I think it's nonsense, but it fits the lighthearted nature of the book. I'm not always in love with the more serious elvish singing in LOTR.


Curious
Half-elven


Jul 30 2012, 8:02pm

Post #13 of 19 (254 views)
Shortcut
Agree on both points.// [In reply to] Can't Post

 


dernwyn
Forum Admin / Moderator


Jul 30 2012, 10:57pm

Post #14 of 19 (258 views)
Shortcut
Bilbo did seem to forget [In reply to] Can't Post

that Gandalf had already mentioned his meeting up with "a couple of friends" from Rivendell. I would assume that the wizard had filled them in on the number in the company, plus extra details such as types of creatures, names, and brief descriptions.

It does help a host to know his company ahead of time!


~~~~~~~~~~~~~~~~~~~~~~~~~~~~~~

"I desired dragons with a profound desire"

"It struck me last night that you might write a fearfully good romantic drama, with as much of the 'supernatural' as you cared to introduce. Have you ever thought of it?"
-Geoffrey B. Smith, letter to JRR Tolkien, 1915




dernwyn
Forum Admin / Moderator


Jul 30 2012, 11:06pm

Post #15 of 19 (283 views)
Shortcut
There has been speculation [In reply to] Can't Post

that these may be "immature" Elves who are greeting Thorin & company - the Elvish equivalent of young teens, perhaps, who are having a little party away from their more serious adult parents, and who are going to "catch it" when the grown-ups find out they were teasing Elrond's guests.

("Don't give me that "but he was just a Dwarf" stuff! You've got a night-curfew for the next six months!" And so, of course, by the time Bilbo returned, he and his friends were back out all night again, and one can only imagine the punishment for "serenading" a sleeping guest...)


~~~~~~~~~~~~~~~~~~~~~~~~~~~~~~

"I desired dragons with a profound desire"

"It struck me last night that you might write a fearfully good romantic drama, with as much of the 'supernatural' as you cared to introduce. Have you ever thought of it?"
-Geoffrey B. Smith, letter to JRR Tolkien, 1915




Curious
Half-elven


Jul 30 2012, 11:11pm

Post #16 of 19 (279 views)
Shortcut
There are certain similarities between Rivendell and Oxford. [In reply to] Can't Post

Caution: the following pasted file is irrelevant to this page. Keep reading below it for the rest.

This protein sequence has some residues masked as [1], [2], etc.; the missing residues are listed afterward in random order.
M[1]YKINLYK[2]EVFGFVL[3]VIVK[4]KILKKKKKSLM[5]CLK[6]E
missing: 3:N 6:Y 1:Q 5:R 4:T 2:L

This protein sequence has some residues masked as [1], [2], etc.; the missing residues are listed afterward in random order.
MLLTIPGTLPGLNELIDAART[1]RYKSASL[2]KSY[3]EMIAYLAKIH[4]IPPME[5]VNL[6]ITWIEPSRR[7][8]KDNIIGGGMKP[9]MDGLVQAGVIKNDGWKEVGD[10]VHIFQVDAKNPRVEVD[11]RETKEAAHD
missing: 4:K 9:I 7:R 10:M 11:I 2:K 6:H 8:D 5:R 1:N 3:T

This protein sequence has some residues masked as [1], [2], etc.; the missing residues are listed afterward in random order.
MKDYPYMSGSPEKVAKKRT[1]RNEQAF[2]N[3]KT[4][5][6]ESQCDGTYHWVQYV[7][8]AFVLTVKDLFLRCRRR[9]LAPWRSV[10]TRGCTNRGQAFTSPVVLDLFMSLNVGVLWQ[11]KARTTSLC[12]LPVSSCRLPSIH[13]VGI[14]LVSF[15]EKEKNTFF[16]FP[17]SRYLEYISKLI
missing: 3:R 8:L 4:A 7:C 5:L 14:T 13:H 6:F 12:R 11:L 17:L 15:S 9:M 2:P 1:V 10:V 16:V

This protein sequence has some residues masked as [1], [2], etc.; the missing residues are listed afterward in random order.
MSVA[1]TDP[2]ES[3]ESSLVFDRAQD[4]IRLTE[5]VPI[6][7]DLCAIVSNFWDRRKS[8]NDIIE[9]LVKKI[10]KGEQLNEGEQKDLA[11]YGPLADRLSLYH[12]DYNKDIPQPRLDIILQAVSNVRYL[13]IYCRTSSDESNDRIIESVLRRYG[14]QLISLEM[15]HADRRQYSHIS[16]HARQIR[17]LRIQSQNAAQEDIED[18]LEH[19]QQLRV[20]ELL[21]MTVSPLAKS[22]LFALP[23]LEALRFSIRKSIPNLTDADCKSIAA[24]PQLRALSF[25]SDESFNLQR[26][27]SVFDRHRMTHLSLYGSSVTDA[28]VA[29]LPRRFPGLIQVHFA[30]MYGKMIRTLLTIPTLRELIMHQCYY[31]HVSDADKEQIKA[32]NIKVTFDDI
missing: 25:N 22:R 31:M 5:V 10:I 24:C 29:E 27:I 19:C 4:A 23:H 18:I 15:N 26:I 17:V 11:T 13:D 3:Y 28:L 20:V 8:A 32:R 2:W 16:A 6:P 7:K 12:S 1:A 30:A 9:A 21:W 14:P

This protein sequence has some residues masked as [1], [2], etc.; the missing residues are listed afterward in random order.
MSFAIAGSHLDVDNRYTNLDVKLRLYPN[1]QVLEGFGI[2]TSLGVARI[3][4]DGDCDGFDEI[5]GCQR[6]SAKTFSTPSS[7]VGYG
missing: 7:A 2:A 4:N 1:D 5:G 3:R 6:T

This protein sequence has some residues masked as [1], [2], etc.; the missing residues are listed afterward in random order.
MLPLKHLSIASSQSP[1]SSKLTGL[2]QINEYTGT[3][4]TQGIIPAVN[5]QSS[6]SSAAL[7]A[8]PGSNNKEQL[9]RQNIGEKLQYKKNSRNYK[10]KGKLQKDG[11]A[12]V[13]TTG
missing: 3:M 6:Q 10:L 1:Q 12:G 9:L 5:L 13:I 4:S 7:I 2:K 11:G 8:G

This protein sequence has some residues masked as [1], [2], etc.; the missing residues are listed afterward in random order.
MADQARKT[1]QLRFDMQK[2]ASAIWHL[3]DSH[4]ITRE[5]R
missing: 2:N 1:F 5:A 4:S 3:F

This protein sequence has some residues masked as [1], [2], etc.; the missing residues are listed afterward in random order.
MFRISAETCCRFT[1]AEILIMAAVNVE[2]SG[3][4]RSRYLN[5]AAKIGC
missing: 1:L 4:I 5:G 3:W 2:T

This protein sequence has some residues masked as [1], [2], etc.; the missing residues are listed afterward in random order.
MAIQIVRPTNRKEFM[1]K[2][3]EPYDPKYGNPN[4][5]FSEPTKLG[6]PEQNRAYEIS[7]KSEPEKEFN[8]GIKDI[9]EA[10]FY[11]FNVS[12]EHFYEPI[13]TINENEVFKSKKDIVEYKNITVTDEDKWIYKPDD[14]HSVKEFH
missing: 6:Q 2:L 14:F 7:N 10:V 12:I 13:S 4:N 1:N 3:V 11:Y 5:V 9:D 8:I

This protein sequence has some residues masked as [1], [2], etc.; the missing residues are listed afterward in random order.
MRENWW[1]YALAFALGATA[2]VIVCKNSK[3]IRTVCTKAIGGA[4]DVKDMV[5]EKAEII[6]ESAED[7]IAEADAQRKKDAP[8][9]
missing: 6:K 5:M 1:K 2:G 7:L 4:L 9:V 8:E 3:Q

Perhaps these were the student elves, up to their usual hi-jinks.


dernwyn
Forum Admin / Moderator


Jul 30 2012, 11:27pm

Post #17 of 19 (280 views)
Shortcut
And Tolkien, as we know, [In reply to] Can't Post

was one of the most hi-jinking students of them all in his younger days!


~~~~~~~~~~~~~~~~~~~~~~~~~~~~~~

"I desired dragons with a profound desire"

"It struck me last night that you might write a fearfully good romantic drama, with as much of the 'supernatural' as you cared to introduce. Have you ever thought of it?"
-Geoffrey B. Smith, letter to JRR Tolkien, 1915




Finding Frodo
Tol Eressea


Jul 31 2012, 3:26am

Post #18 of 19 (320 views)
Shortcut
My Bonnie Lass [In reply to] Can't Post

I hope I did not offend with my choice of madrigals! I was having trouble finding an example on youtube that matched what I had in mind, and when I stumbled across "smelleth" (which I knew about but had forgotten), it hit my funny bone, especially since we were already on the topic of smelling people.

And I do like your theory of Elrond getting information "magically" through the power of the ring he holds.

Where's Frodo?


sador
Half-elven


Jul 31 2012, 6:03am

Post #19 of 19 (354 views)
Shortcut
In the second thousand years of their lives? // [In reply to] Can't Post

 

"As they approach the house of Elrond, Gandalf more or less tells the elves to be quiet, saying that “valleys have ears.”
What does he mean by this? Does he actually suspect spies here or something? Or does he just want those silly elves to shut up?"
- Menelwyn.



The weekly discussion of The Hobbit is back. Join us in the Reading Room for A Short Rest!

 
 

Search for (options) Powered by Gossamer Forum v.1.2.3

home | advertising | contact us | back to top | search news | join list | Content Rating

This site is maintained and updated by fans of The Lord of the Rings, and is in no way affiliated with Tolkien Enterprises or the Tolkien Estate. We in no way claim the artwork displayed to be our own. Copyrights and trademarks for the books, films, articles, and other promotional materials are held by their respective owners and their use is allowed under the fair use clause of the Copyright Law. Design and original photography however are copyright © 1999-2012 TheOneRing.net. Binary hosting provided by Nexcess.net

Do not follow this link, or your host will be blocked from this site. This is a spider trap.